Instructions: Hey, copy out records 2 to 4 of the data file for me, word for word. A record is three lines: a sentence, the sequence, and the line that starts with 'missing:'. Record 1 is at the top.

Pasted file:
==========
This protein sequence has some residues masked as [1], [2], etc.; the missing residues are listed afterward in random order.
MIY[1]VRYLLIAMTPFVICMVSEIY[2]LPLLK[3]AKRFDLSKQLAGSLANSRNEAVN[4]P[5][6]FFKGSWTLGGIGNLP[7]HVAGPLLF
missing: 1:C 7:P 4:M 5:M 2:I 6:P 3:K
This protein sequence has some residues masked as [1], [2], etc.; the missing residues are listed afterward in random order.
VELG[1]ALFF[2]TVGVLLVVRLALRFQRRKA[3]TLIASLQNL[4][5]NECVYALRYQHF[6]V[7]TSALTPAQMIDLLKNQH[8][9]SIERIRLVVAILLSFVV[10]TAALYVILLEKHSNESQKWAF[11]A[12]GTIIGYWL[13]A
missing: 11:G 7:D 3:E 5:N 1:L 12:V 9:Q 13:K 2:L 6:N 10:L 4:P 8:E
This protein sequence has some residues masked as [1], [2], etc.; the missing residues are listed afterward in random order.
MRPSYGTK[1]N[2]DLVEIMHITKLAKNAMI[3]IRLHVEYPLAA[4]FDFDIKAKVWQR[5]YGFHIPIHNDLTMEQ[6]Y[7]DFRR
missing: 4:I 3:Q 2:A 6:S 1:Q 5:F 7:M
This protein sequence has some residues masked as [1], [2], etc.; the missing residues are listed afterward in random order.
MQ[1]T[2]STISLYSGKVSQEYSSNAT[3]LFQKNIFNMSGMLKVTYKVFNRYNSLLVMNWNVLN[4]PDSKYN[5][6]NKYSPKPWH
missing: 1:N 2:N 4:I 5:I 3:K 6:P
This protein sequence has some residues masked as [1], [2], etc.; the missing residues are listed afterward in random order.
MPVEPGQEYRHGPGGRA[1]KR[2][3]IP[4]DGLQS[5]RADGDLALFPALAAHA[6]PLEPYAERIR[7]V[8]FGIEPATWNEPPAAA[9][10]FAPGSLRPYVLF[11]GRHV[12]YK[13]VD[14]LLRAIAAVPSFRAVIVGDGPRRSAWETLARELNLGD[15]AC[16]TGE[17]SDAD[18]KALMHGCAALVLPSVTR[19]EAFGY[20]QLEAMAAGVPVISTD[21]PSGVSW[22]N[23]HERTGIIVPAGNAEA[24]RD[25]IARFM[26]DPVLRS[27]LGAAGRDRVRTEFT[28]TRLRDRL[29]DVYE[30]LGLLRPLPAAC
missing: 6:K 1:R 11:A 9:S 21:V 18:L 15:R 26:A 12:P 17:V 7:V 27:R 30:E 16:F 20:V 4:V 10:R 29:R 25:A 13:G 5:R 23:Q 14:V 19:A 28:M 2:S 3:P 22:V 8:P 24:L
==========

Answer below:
This protein sequence has some residues masked as [1], [2], etc.; the missing residues are listed afterward in random order.
VELG[1]ALFF[2]TVGVLLVVRLALRFQRRKA[3]TLIASLQNL[4][5]NECVYALRYQHF[6]V[7]TSALTPAQMIDLLKNQH[8][9]SIERIRLVVAILLSFVV[10]TAALYVILLEKHSNESQKWAF[11]A[12]GTIIGYWL[13]A
missing: 11:G 7:D 3:E 5:N 1:L 12:V 9:Q 13:K 2:L 6:N 10:L 4:P 8:E
This protein sequence has some residues masked as [1], [2], etc.; the missing residues are listed afterward in random order.
MRPSYGTK[1]N[2]DLVEIMHITKLAKNAMI[3]IRLHVEYPLAA[4]FDFDIKAKVWQR[5]YGFHIPIHNDLTMEQ[6]Y[7]DFRR
missing: 4:I 3:Q 2:A 6:S 1:Q 5:F 7:M
This protein sequence has some residues masked as [1], [2], etc.; the missing residues are listed afterward in random order.
MQ[1]T[2]STISLYSGKVSQEYSSNAT[3]LFQKNIFNMSGMLKVTYKVFNRYNSLLVMNWNVLN[4]PDSKYN[5][6]NKYSPKPWH
missing: 1:N 2:N 4:I 5:I 3:K 6:P